Tuesday, 17 September 2013


This is a quick reaction to Matt Yglesias blogpost about 'underground dinner parties'... The original article that lead to Mr. Yglesias's post is here.

And he concludes: Food service is one of those weird areas where the exact same thing (cooking food for other people) is done on both a commercial and non-commercial basis, except with totally different regulatory schemes. The moral of the story here should almost certainly be that we're over-regulating commercial food production, not that we need to clamp down on underground dinner parties.

This is, I suspect, a libertarian inclination gone wrong. We can trust in a private chef, not being paid for his work, to NOT poison his friends, colleagues, buddies or contacts.
We canNOT make the same assumption about a chef or restaurant owner who is trying to make a living off feeding other people. Here, with a profit motive involved, there is a clear tension between public safety and the food quality & cost. If a for-profit chef can get away with using unsafe (and thus cheap) ingredients, he will.

The interest of the chef and the consuming public aren't nearly so strongly misaligned in the case of private parties...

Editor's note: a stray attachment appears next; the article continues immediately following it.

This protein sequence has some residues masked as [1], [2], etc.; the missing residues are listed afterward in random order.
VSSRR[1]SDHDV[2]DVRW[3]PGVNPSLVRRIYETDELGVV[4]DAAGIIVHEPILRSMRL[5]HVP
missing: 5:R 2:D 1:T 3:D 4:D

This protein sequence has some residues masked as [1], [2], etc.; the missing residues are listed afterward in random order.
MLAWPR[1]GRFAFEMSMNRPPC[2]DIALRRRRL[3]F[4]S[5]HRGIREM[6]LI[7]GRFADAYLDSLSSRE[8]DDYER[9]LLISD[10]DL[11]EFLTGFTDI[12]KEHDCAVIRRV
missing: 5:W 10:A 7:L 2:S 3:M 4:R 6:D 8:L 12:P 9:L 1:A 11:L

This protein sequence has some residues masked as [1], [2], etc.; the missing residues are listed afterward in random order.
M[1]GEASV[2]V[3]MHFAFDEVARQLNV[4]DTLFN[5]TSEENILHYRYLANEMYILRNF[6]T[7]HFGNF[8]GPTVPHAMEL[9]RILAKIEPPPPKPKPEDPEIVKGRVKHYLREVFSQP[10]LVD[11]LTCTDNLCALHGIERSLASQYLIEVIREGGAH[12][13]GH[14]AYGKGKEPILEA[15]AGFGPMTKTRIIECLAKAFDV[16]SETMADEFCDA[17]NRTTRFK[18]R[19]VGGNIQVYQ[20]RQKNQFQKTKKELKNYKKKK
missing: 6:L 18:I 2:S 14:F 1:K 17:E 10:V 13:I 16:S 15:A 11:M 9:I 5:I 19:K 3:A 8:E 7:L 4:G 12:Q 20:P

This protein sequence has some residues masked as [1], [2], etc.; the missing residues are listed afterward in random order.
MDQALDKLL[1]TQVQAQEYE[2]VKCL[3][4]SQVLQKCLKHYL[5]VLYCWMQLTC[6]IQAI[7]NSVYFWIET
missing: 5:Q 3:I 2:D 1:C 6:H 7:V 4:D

Never ever trust anyone once money's involved.


  1. If I were a restaurateur then I’d be keen to avoid a situation where dozens of people were posting negative reviews about my restaurant online, claiming to have suffered from food poisoning after eating there. Therefore, it would be in my own best interests to avoid serving anything which was actually unsafe. The existence of a government regulator might actually be to my benefit, if I could use the accreditation which it issued to my restaurant to deflect any potential smear campaigns.

    However, if I was unregulated, then I might feel that I could get away with serving battery chickens as being free range or horsemeat as beef. Government regulation might therefore benefit customers if it ensures that the food they order is exactly what it is meant to be.

    And, of course, being shut down by a regulator for non-compliance might be a more effective deterrent than the risk of reputational damage or of being sued.

    1. Hi, James

      Nice to have you back! Hope you're doing well...

      As to your comment, well, all of the above applies, depending on specific circumstances?

      But the first point - bad feedback/loss of consumers - is usually used by free markets apologists or people arguing for lesser regulation(s).

      It makes intuitive sense but, in practice, bad consequences from poor or unsafe products are diffuse enough to rarely allow such a direct mechanism to work.

      See the scandal in Europe with Romanian horse meat. Millions ate horse meat thinking it was beef for years without realising it. Same thing with supermarket recycling their old unsold meat into minced meat. Some people might get sick but plenty won't and there is no way for the consumers to actually know what's what and what they are actually buying...

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